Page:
I have used my studio for the last 9 years and have never had much issue. But the historics are significantly better and I am counting down the days until I will buy one.
#33
I have a '96 studio and its the shit but be sure to try any out before you buy them.
Hi , im luke, i play guitar
#34
Quote by al112987
I have used my studio for the last 9 years and have never had much issue. But the historics are significantly better and I am counting down the days until I will buy one.

I just cant imagine it getting any better then what I have. Cosmetically...yeah I can see that, but for the price difference I don't know. I just don't like how hes railing against Studios like their "firewood".
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#35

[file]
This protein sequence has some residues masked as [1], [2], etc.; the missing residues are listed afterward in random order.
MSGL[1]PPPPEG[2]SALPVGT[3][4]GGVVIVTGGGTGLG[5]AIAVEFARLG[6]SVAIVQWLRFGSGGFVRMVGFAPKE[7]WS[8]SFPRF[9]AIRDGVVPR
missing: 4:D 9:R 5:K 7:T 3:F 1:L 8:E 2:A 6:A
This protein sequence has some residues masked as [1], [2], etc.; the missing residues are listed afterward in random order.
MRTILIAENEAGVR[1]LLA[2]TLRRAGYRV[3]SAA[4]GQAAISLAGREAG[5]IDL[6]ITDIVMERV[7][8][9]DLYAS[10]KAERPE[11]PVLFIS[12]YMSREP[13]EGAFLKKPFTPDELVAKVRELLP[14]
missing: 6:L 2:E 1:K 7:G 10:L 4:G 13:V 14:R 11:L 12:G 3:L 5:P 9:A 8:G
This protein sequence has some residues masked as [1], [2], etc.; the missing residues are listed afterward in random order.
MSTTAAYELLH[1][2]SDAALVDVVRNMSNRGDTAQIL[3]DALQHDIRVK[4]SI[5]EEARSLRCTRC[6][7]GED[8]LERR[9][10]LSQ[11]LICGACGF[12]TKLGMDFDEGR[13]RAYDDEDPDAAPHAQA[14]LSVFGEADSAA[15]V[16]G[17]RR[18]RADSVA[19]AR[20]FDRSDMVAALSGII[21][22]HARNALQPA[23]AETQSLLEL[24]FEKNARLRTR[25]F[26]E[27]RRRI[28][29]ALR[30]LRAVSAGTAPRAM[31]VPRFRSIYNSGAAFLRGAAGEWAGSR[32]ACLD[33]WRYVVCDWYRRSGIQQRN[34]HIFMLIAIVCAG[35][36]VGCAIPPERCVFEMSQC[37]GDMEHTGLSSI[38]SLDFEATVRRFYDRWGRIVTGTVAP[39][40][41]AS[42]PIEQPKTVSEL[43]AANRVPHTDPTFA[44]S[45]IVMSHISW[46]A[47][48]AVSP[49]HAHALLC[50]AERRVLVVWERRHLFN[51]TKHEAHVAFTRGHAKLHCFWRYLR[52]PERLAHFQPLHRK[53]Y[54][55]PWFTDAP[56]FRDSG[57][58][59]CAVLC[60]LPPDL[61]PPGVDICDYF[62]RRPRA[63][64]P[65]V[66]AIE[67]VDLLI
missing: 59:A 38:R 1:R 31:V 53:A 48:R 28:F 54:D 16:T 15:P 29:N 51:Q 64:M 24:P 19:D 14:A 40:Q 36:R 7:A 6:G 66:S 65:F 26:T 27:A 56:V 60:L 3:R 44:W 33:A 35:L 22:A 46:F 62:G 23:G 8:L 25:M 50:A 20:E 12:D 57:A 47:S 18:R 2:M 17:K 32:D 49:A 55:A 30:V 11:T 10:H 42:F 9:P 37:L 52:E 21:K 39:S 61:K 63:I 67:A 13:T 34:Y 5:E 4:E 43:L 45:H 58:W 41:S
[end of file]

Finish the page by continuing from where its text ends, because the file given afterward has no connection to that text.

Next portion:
Quote by teamhex
I just cant imagine it getting any better then what I have. Cosmetically...yeah I can see that, but for the price difference I don't know. I just don't like how hes railing against Studios like their "firewood".

Then evidently you've never played a historic. My LP studio (same model as yours, except in worn cherry) is such a nice guitar in that it plays just right and sounds nice and organic and just feels right in my hands, i love it and i'm happy with it and all that, but i've played a couple of historics and they really are miles ahead in every way possible.

It's not so much that the studios are "firewood". there's a huge, HUGE range of quality for pieces of wood, think how much higher quality a LP studio is compared to an epiphone LP special II? some people can't see how a guitar can be any better than the LP special II they got in a starter pack. I think the way people measure how good a guitar is only stretches as high as they've reached. The best guitar they've played is the best guitar they can imagine. I sometimes find it hard to imagine how good some of the vintage gibsons i've played have been though
I like analogue Solid State amps that make no effort to be "tube-like", and I'm proud of it...

...A little too proud, to be honest.
#36
Quote by al112987
I have used my studio for the last 9 years and have never had much issue.